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Four brief food frequency questionnaires were developed and validated to measure an adult's usual daily intake of fruit or vegetable servings over the past month. Fifty males and 50 females, aged 25-52 years, completed two fruit instruments, two vegetable instruments, and a dietary history (the reference method). Individual agreement and group mean(More)
PURPOSE An audience-centered approach was used to develop valid and reliable scales to measure adult self-efficacy to eat fruit and vegetables. DESIGN Cross-sectional survey of a national population. SETTING New Zealand. SUBJECTS A sample of 350 adults ages 25 to 60 years was randomly selected from a nationally representative sampling frame. Overall,(More)
A scale to measure adult decisional balance to eat more fruits and vegetables was developed and confirmed, and its psychometric properties were assessed. Two simple random samples of adults ages 25-60 years were selected from a nationally representative sampling frame. The development survey had a 72% response rate (n = 231). The confirmation survey had a(More)
Although a link between lifestyles and social class has long been acknowledged, marketers have more closely identified lifestyles with psychographics and therefore with psychological segmentation. We propose that the origins of lifestyle are more correctly reflected in Weber's approach to status and that it can be viewed more appropriately as the most(More)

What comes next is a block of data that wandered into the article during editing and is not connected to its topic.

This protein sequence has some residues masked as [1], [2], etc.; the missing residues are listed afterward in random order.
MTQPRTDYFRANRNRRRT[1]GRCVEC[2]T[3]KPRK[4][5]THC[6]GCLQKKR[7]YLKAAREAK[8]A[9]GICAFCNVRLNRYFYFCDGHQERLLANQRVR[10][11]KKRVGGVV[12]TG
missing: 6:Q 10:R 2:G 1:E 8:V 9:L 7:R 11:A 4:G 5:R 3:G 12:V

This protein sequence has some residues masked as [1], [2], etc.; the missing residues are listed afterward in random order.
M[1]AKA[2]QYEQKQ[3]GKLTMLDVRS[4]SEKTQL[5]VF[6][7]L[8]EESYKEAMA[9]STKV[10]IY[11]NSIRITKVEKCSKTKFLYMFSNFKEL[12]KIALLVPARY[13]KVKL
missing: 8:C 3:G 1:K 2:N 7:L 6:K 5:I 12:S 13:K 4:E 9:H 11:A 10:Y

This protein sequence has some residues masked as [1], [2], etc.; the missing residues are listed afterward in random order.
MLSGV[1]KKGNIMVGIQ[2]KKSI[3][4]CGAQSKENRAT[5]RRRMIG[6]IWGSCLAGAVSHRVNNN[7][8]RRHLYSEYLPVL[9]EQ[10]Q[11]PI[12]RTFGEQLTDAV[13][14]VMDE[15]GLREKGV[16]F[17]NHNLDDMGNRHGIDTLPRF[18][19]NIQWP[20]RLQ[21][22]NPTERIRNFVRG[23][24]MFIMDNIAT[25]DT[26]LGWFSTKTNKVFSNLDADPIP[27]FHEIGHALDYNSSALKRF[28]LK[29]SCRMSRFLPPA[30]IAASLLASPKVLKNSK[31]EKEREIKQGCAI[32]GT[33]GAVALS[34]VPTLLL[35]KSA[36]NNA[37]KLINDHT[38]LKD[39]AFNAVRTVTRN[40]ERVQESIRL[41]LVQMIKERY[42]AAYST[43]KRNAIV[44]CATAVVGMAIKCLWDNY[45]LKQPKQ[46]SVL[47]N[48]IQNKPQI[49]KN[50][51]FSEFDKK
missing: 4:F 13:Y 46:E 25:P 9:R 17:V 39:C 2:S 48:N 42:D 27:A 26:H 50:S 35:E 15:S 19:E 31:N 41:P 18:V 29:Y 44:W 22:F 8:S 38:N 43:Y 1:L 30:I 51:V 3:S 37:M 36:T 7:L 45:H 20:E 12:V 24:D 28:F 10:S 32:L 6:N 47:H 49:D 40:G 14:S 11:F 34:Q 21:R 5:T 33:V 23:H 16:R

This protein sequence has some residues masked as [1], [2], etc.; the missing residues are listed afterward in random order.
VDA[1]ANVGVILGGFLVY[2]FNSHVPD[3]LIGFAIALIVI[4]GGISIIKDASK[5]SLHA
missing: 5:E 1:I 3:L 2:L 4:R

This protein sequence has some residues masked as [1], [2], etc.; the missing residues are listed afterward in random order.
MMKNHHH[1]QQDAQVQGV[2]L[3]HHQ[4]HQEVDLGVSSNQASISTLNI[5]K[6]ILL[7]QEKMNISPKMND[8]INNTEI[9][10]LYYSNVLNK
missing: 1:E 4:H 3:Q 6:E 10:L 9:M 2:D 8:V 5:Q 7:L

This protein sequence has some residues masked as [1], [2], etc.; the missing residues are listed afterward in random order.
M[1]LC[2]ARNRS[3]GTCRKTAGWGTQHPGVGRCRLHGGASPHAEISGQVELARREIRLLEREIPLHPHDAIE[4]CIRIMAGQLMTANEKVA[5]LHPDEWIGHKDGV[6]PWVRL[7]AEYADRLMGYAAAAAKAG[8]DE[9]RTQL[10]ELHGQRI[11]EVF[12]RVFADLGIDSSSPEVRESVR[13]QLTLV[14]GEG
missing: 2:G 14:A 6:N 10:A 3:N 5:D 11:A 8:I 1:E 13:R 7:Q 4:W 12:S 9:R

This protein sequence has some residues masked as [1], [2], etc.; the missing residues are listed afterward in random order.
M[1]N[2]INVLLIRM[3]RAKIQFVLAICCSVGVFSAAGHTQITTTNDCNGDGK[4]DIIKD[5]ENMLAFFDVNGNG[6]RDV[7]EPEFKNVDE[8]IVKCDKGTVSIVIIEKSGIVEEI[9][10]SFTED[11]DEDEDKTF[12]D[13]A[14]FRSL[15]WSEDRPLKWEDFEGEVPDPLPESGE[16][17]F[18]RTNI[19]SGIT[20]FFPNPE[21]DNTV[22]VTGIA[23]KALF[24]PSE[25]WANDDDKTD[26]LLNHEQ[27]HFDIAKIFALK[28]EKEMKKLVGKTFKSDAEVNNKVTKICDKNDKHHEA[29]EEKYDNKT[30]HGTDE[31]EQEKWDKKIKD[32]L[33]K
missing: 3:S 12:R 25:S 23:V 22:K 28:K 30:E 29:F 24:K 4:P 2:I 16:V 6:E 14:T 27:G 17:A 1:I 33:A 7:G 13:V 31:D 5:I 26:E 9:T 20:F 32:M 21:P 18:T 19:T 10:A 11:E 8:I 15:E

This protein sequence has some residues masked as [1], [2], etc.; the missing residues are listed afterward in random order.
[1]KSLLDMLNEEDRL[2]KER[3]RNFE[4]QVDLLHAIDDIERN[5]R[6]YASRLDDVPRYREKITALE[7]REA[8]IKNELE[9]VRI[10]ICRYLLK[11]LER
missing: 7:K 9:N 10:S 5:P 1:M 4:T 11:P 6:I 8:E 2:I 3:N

The energy cultures framework was developed in 2009 to support interdisciplinary investigation into energy behaviour in New Zealand. In this paper, we discuss the framework in light of five years of empirical application and conceptual development. The concept of culture is helpful in seeking to better understand energy behaviour because it conveys how(More)
AIMS To understand the different patterns of trust that exist regarding different sources of information about health issues. METHOD Data from a large national health lifestyles survey of New Zealanders was examined using a factor analysis of trust toward 24 health information sources (HIS). Differences in trust are compared across a range of demographic(More)